This was perhaps the most unknown game on the list for me, personally. Yet, despite the fact that it totally slipped under my radar it seems that it’s yet another game that continued to flourish on Early Access after its crowdfunding success, on top of being one hell of an addicting tabletop simulation. It has cards, RPG elements , faction intrigue and can be played by 4 players. Oh, and its cinematics are truly stunning – I’m talking Studio Ghibli levels of awesomeness.
Why I think it’s an IGF finalist: The level of polish Armello presents is truly spectacular. On all fronts, it seems like it’s a solid game that flows well and is suitable for not-so-long play sessions best played with friends. Most notably though, it’s the visuals and the animations that drive the game forward towards a nominee spot (as seen below).
Nominated in categories: Excellence in Visual Art.
5. That Dragon, Cancer
by Numinous Games (Ryan Green & Josh Larson) – $104,491
It’s still not out yet, but it sure as hell deserves a spot in the list of nominees. Surely, this is the best proof of games evolving and becoming mature enough to focus on the unfortunate realities of life (and death). And with That Dragon, Cancer aiming to deliver the truly touching story of a video game developer’s son and his fight against cancer, many people won’t be ready, nor willing to play it. However, this hesitation is frighteningly motivating when thinking about the power of storytelling in games.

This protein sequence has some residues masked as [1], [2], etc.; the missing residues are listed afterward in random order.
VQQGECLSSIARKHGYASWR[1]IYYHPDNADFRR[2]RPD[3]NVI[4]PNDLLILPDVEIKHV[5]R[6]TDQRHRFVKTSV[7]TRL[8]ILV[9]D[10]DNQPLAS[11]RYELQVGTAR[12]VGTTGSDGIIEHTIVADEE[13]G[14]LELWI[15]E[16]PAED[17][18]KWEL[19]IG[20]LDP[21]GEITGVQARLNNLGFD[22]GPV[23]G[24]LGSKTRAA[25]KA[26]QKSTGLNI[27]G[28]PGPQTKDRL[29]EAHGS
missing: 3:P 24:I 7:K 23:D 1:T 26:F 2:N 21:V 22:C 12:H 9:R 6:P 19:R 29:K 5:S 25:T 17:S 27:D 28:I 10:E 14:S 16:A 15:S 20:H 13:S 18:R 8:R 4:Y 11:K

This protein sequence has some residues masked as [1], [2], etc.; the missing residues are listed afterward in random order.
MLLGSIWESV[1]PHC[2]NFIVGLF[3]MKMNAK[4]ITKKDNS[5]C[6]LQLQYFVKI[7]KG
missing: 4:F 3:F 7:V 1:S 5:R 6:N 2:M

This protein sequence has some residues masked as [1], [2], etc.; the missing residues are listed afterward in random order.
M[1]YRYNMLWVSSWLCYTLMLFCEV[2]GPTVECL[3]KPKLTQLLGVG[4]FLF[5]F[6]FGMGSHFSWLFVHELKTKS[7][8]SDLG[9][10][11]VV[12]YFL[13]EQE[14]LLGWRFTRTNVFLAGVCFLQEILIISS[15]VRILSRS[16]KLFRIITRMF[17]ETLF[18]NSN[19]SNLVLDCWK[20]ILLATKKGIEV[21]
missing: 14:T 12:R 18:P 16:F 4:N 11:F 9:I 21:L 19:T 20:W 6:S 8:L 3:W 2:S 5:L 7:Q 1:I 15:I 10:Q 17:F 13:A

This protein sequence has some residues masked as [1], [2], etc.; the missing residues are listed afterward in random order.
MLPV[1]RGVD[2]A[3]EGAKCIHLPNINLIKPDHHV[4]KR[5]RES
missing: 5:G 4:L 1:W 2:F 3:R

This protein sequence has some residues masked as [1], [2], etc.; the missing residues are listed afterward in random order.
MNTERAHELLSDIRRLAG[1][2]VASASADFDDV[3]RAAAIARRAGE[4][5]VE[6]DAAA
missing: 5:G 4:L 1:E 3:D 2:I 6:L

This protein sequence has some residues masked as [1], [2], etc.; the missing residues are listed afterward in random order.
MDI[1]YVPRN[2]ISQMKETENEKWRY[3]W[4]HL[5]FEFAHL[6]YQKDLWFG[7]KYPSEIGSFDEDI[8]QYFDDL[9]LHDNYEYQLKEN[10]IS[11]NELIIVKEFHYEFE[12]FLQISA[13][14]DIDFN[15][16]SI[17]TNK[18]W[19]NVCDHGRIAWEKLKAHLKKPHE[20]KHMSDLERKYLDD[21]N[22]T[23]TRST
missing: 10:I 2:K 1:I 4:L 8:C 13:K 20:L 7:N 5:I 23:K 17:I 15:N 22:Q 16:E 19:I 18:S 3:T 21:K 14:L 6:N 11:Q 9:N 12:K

Why I think it’s an IGF finalist: It’s very personal, based on real love and clearly developed as a way to connect with people in a brutally honest way. Crucially, this is a game that isn’t about being fun or challenging, and that fact in itself puts it on a different level that is worth all of the praise. On a side note, I also think that taking an open and sincere crowdfunded approach is the most logical thing to do for personal games like this.
Nominated in categories: Excellence in Audio, Excellence in Narrative
by Thomas van den Berg – €4,012 (funding cancelled)
A game that got cancelled made it to the nominees!? Hold onto your horses, Billy. What actually happened was that the developers won 300,000 Krones from the Nordic Game Program fund, essentially having to cancel their Kickstarter project with a little more than half of its goal secured. Anyways, it’s a sequel to a flash game from 2013 (current demo playable here) in which you ride a horse and try to survive. Personally, I love minimalistic graphics, plus it reminds me a lot of Superbrothers: Sword & Sworcery EP.
Why I think it’s an IGF finalist: During the first few minutes of playing the game my horse got tired, resulting in my screen getting slightly dizzy in addition to my movement speed slowing down. What happened then? I was prompted to stand still on some grass, resulting in my horse starting to eat. No buttons pressed, simply go and wait for your companion to do his thing – I think simple moments like this are precisely why the game got nominated for the category listed below.
Nominated in categories: Excellence in Design
Finally, it’s interesting to note that half of the Grand Prize nominees are Kickstarter protégés, those including Darkest Dungeon, Undertale and SUPERHOT. If that’s not proof for the strength of crowdfunding then I don’t know what to say to you.
In addition, here are some honorable mentions that also happen to be crowdfunded:
- Orion Trail (Excellence in Narrative) – if The Oregon Trail and FTL had a baby;
- Contradiction (Excellence in Narrative) – a good old live-action adventure mystery game that proves the genre isn’t dead (also check out Tesla Effect: A Tex Murphy Adventure);
- Heart Forth, Alicia (Excellence in Audio) – one damn solid metroidvania;
- Chaos Reborn (Excellence in Design) – a modern remake of Julian Gollop’s 1985 classic tactics game Chaos: The Battle of Wizards;
Kickstarter games or not though, there are some damn good IGF nominees this year. Think you know who the winners will be? Don’t hesitate to share your thoughts in the comments below.